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Illuminating Biology’s Dark Matter
Published: July 14, 2013
Posted: September 12, 2013

In cosmology, dark matter is said to account for the majority of mass in the universe. Its presence, however, is inferred by indirect effects rather than detected through telescopes. The biological equivalent is “microbial dark matter,” a largely unexplored realm of microbial life on Earth that can profoundly influence key environmental processes such as plant growth, nutrient cycles, the global carbon cycle, and climate processes. An international collaboration, led by the U.S. Department of Energy’s Joint Genome Institute (DOE JGI) where the sequencing of genomes isolated from single cells was carried out, targeted uncultivated microbial cells from nine diverse habitats, derived from 28 major, but previously uncharted branches of the tree of life. The results fall into three main areas: 1) metabolic features previously only seen in bacteria are also found in Archaea, such as an enzyme used by bacteria to “thin out” their protective cell wall so that the cell can expand during cell division ; 2) the ability to correctly assign d ata from 340 million DNA fragments from other habitats to the proper lineage, linking these fragments to organisms and particular ecosystems, as well as providing insights into possible functional roles; and 3) the ability to more accurately resolve microbial taxonomical relationships within and between microbial phyla, which is critical to predict ecological niches and capabilities. The new results will enable scientists to better predict metabolic properties and other useful traits of different microbial groups. The Nature publication builds upon a DOE JGI pilot project, the Genomic Encyclopedia of Bacteria and Archaea (GEBA: http://www.jgi.doe.gov/programs/GEBA/).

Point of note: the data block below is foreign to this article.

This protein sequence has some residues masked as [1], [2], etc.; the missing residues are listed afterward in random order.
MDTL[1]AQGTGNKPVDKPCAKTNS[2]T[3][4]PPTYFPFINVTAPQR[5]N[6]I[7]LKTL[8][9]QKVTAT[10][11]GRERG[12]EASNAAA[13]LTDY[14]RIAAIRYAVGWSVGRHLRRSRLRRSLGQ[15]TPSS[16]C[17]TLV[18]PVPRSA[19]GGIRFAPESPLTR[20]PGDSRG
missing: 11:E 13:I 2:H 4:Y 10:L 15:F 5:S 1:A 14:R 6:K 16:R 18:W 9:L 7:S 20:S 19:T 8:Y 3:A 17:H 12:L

Reference: Rinke, C., P. Schwientek, A. Sczyrba, N. N. Ivanova, I. J. Anderson, J.-F. Cheng, A. Darling, S. Malfatti, B. K. Swan, E. A. Gies, J. A. Dodsworth, B. P. Hedlund, G. Tsiamis, S. M. Sievert, W.-T. Liu, J. A. Eisen, S. Hallam, N. C. Kyrpides, R. Stepanauskas, E. M. Rubin, P. Hugenholtz, and T. Woyke. 2013. “Insights into the Phylogeny and Coding Potential of Microbial Dark Matter,” Nature 499 , 431–37. DOI: 10.1038/nature12352. (Reference link)

Contact: Dan Drell, SC-23.2, (301) 903-4742
Topic Areas:

  • Research Area: Carbon Cycle, Nutrient Cycling
  • Research Area: Genomic Analysis and Systems Biology
  • Research Area: Microbes and Communities
  • Research Area: DOE Joint Genome Institute (JGI)

Division: SC-33.2 Biological Systems Science Division, BER

 

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